{1} "Cum ex hoc dicto nos possumus opinari intellectum materialem esse unicum in cunctis individuis, possumusque adhuc ex hoc existimare humanam speciem esse aeternam, . . . idea opportebit intellectum materialem non posse denudari a principiis universalibus natura notis universae humanae speciei" (De Anima, iii., ed. Juntes, Venice, 1550, p. 165, R.B.).

{2} "Et, cum declaratum est . . . quod impossibile est ut intellectus copuletur cum unoquoque hominum, et numeretur per numerationem eorum, per partem quae est de eo quasi materia, secundum intellectum materialem, remanet ut intellectorum continuatio cum nobis hominibus sit per continuationem intentionis intellectae cum nobis, et sunt intentiones imaginatae," etc. (ibid., p. 164, V.A.). Many historians of the Averroïstic doctrine attribute unity to the active intellect alone; representing this as acting on the material or passive intellect proper to each individual. But Averroës goes farther, as we may see from the texts just quoted. Cf. the whole commentary on the De Anima, iii., and the opuscula on the separate intellect. So too, St. Thomas in his treatise De Unitate Intellectus, Dante in his Purgatorio, xxv., 64, and the Averroïsts of the thirteenth century (cf. e.g., Siger of Brabant), who were careful and exact commentators on Averroës, all attribute to him the thesis of the unity both of active intellect and of possible intellect, referring to the unity of the human intelligence simply and without any limitation. The complex terminology to be found in Averroës, in common with all other Arabian philosophers, is the source of this diversity of view as to his meaning. In places, he enumerates as many as five intellects: active, passive, material, speculative, acquired. Cf. Avicenna (217). Renan himself, the chief writer who speaks of the unity of the active intellect alone, admits that for Averroës the material intellect -- meaning by this the "capacity of knowledge" -- is incorruptible, eternal, unique, similar in everything to the active intellect. See Averròs et l'Averroïsme, 5th edit., pp. 139, 140.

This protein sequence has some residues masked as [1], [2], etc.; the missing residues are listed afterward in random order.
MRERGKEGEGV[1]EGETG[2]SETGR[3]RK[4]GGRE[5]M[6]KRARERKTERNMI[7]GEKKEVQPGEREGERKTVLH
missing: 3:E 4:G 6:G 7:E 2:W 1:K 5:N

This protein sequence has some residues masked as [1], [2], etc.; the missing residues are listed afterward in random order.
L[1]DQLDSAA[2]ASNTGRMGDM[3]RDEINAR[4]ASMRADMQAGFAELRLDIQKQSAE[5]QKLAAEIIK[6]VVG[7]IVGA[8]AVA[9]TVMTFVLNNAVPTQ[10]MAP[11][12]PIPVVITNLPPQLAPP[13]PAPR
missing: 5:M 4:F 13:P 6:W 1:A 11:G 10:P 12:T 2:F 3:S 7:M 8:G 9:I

{3} RENAN, op. cit., p. 140.

{4} Published by WORMS, op. cit. According to a study of M. Miguel Asin y Palacios, El Averroïsmo Teologico di Sto Tomas di Aquino (Saragossa, 1904), Averroës established between reason and faith a system of harmonical relations analogous (mutatis mutandis) to that established by St. Thomas. According to this author, Averroës would not have admitted any contradiction between the Koran and philosophy, nor between the allegorical and the literal interpretation of the former. On this point Averroës would have followed Gazali. Cf. 339, n.